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Kuala Lumpur, Malaysia – “Let us build a better future for Malaysia” is the motto of a message from the Catholic bishops on the occasion of Merdeka Day and Malaysia Day . It is about two important dates in the history and civil life of the nation. The 64th “National Holiday” on August 31st commemorates Malaysia’s declaration of independence, which took place on August 31, 1957; on September 16, the nation commemorates the creation of the Federation of Malaysia, which took place in 1963.
“We celebrate our nation by thanking God for the peace and harmony that we enjoy in many different ways, despite the challenges and obstacles that await us”, said the three Bishops in a joint message, published on the occasion and sent to the Fides. The text is signed by Archbishop Julian Leow of Kuala Lumpur, by Mgr. Sebastian Francis, Bishop of Penang, and by Mgr. Bernard Paul Bishop of Malacca-Johore.
As in the previous year, the focus of the message is on the topic of the pandemic. Because of the pandemic, some religious celebrations or liturgies had to be suspended “while the dark shadows of the health, economic and political crisis weigh on the hearts of many Malaysians”.
The pandemic, the Bishops note, has had an impact on the lives of Malaysians. It has hit the Malaysian economy as businesses are shutting down, incomes are low and job losses are affecting thousands of families. And these are just some of the immediate consequences on the lives of ordinary citizens. “Our lives have been impoverished in ways we could never have imagined: psychologically, emotionally and spiritually. Not only do we have to try to find balance during this time of desperation, but the reality of losing loved ones to the pandemic has made life even harder for many”, write the
The political crisis that began in early 2020 has led to more instability in the country, as the government has changed twice since the 2014 parliamentary elections. “There is currently a general feeling of frustration and helplessness in the country. We hope that the newly appointed Prime Minister and his executive will lead us out of this triple crisis for the good of all”, the message reads.
The Bishops appeal to the new Prime Minister, Ismail Sabri Yaakob, who was appointed last August 20th, to keep the promises he made to the nation in his inaugural address: to prioritize Malaysia’s recovery on all fronts with integrity, responsibility and transparency, without fear or favor. “We expect the Prime Minister to encourage Malaysians to appreciate the richness and diversity of every culture, religion and race”, said the Bishops.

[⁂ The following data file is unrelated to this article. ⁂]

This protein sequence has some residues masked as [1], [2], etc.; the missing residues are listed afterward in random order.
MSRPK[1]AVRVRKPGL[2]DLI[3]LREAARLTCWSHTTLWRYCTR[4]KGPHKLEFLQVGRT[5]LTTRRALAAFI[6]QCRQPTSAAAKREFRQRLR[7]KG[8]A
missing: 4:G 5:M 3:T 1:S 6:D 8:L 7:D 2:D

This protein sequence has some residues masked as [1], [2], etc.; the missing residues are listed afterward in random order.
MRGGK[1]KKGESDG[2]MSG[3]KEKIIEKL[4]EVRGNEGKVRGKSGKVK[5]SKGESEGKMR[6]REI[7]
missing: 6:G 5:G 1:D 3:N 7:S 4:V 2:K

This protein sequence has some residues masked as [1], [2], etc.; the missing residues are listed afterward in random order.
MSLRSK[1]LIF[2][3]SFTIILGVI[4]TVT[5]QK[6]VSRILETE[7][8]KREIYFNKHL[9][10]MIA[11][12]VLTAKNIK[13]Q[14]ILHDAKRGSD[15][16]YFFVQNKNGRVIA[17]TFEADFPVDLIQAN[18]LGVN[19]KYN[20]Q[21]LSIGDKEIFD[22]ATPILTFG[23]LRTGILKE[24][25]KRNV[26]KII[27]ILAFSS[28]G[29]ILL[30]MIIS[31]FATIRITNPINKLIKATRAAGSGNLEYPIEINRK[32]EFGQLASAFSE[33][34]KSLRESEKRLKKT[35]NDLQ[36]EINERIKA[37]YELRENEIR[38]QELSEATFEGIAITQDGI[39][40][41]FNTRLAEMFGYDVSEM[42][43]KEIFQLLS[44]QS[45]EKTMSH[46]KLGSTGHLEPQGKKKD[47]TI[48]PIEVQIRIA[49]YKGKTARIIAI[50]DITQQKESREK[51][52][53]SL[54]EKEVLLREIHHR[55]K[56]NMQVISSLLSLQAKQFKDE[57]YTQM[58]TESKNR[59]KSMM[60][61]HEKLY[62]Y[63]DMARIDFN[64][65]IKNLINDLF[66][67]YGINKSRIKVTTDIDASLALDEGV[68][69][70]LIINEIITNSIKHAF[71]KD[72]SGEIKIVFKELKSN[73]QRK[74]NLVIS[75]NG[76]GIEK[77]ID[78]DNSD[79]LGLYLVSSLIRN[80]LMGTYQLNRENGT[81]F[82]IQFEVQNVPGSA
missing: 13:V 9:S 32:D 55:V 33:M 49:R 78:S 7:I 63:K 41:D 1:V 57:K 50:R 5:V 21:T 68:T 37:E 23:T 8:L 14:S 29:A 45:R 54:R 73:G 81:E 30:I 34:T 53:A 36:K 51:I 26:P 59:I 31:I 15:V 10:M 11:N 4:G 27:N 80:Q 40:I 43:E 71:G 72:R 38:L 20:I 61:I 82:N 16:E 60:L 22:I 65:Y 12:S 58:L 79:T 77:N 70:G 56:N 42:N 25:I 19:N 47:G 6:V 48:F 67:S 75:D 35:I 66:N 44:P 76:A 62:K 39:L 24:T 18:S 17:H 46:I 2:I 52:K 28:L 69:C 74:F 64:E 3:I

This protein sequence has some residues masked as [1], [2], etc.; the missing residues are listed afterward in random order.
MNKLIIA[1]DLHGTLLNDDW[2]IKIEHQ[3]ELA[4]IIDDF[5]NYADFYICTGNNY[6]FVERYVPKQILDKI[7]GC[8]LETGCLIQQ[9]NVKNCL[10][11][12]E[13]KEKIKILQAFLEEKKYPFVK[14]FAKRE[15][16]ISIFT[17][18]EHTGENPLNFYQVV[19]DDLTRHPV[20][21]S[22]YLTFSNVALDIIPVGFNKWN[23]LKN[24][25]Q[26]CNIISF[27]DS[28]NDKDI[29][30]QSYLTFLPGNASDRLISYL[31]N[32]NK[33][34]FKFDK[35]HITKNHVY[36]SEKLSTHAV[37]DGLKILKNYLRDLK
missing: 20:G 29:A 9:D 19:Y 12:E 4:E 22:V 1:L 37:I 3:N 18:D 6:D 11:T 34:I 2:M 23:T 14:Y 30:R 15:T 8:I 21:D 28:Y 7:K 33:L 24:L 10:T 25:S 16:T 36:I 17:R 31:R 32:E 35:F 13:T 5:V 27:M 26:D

The year 2021 will also mark the 51st anniversary of the “Rukun Negara” charter . This document forms the guideline for the life of the nation, which is based on the following principles: faith in God, loyalty to the king and fatherland, primacy of the constitution, rule of law, respect and morality.
The Bishops recall this charter with the following words: “Politics must be based on the principles of the Rukun Negara if we are to build a united, respectful, inclusive and sustainable society. We appeal to all politicians, the ruling and opposition parties of the country to put aside personal differences and ambitions and work together to help all Malaysians who are in serious need of support to rebuild our lives”.
On behalf of the Catholic Church of Malaysia, the document thanks the people for the generosity, self-sacrifice and determination shown during the pandemic. In addition to the front line health workers in hospitals, it also reminds of the “silent heroes” such as security guards, cleaners, garbage collectors, house deliverers and many others who risk their lives to provide vital services to all citizens.
“Building a nation is not a matter for the elite or a few. It belongs to all citizens and we must all work to promote unity and harmony at the grassroots”, said the bishops, who emphatically call for unity, common good and service to others.
In conclusion, the bishops warn of the political division in the country and emphasize that each of us has the opportunity to promote unity in our daily lives. “We must not allow a feeling of apathy, indifference to the concerns of others, to lead us to lose sight of our shared responsibility and duty as citizens. When we succumb to temptation of being isolated in our way of life, we only express selfishness and insensitivity”, they say.
“Let us join forces to build, with God’s help and under his guidance”, concludes the appeal.
About 9.2% of the 30 million inhabitants of Malaysia are Christians . Two thirds of the 2.6 million Christians live in East Malaysia, in the provinces of Sabah and Sarawak .